Comparing Aboriginal and Other Duties to Consult in Canadian Law

  • Peter Carver

Abstract

This article compares recent Aboriginal rights and labour relations court decisions to assess the way the Canadian jurisprudence has conceptualized the duty to consult. While traditionally the duty to consult has been considered a constitutional duty, enshrined in section 35(1) of the Constitution Act, 1982 and section 2(d) of the Canadian Charter of Rights and Freedoms, the author suggests that courts have had great difficulty conceptualizing this duty as a constitutionally required process. The author’s analysis reviews the sources and purposes of constitutional duties to consult and the hurdles the courts have faced in applying the duty meaningfully, and drawing on concepts from administrative law, offers a tentative solution to the problem of making consultative practices effective.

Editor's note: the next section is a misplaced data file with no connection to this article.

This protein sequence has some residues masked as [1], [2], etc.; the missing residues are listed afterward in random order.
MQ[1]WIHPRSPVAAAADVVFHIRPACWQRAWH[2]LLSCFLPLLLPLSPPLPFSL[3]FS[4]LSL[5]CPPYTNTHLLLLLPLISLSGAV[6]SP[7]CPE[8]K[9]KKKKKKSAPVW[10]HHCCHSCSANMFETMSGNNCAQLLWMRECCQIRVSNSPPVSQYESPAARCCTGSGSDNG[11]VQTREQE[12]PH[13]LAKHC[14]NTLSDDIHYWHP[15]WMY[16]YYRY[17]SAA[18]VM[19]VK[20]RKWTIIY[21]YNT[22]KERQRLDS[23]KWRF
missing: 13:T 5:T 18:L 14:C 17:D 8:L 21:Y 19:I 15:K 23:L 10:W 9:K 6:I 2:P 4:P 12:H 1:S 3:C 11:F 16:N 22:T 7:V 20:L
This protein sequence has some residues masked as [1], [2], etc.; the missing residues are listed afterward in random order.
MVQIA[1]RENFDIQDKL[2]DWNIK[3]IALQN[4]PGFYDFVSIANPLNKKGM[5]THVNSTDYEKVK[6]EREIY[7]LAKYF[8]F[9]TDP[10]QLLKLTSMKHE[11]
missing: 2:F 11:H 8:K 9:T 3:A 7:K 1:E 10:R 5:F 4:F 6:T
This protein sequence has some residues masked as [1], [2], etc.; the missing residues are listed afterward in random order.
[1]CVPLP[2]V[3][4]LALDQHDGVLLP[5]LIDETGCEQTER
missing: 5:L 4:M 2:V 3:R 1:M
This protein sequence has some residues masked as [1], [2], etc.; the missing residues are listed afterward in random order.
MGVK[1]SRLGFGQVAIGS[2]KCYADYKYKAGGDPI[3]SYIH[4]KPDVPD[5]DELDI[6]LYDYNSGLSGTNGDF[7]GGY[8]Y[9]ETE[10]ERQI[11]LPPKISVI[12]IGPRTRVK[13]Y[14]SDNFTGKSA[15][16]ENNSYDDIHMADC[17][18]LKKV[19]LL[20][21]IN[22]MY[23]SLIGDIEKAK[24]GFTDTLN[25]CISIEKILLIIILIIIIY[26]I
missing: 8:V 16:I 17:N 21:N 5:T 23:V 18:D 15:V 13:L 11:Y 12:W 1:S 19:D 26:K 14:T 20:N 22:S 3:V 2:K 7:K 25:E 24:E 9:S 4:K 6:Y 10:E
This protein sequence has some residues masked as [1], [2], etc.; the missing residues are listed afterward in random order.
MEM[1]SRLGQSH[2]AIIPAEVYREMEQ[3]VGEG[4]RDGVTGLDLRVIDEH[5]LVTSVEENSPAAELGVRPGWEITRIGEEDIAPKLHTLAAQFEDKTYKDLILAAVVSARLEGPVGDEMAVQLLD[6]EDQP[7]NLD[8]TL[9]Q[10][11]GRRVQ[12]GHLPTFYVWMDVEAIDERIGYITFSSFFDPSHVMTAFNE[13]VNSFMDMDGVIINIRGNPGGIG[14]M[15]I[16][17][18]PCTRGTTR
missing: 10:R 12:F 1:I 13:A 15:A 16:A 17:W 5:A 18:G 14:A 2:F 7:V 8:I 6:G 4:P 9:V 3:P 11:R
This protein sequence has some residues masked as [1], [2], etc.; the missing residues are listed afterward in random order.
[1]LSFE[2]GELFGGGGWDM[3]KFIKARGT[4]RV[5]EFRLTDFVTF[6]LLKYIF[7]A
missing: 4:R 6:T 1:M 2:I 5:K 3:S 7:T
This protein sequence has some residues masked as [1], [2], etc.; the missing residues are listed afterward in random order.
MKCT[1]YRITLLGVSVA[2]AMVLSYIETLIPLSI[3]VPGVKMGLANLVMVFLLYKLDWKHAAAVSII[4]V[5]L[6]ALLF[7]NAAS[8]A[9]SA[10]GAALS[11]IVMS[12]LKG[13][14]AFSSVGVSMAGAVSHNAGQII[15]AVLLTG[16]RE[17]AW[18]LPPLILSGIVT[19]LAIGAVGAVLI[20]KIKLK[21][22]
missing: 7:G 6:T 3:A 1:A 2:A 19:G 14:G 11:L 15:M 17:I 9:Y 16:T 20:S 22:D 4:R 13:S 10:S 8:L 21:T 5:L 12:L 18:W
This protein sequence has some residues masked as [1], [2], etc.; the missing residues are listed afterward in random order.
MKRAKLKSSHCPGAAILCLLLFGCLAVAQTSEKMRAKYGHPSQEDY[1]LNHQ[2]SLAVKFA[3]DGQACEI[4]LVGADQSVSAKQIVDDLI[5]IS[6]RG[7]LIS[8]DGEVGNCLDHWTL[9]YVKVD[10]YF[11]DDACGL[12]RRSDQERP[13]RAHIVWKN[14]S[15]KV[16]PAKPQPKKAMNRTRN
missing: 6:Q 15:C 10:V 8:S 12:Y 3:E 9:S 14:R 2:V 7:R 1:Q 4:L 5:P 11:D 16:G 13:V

Author Biography

Peter Carver
MA (Toronto), LLB (McGill), LLM (UBC), Associate  Professor, Faculty of Law, and Chairperson of the Board of the Centre for Constitutional Studies, University of Alberta.
How to Cite
Carver, P. (1). Comparing Aboriginal and Other Duties to Consult in Canadian Law. Alberta Law Review, 49(4), 855-892. https://doi.org/10.29173/alr108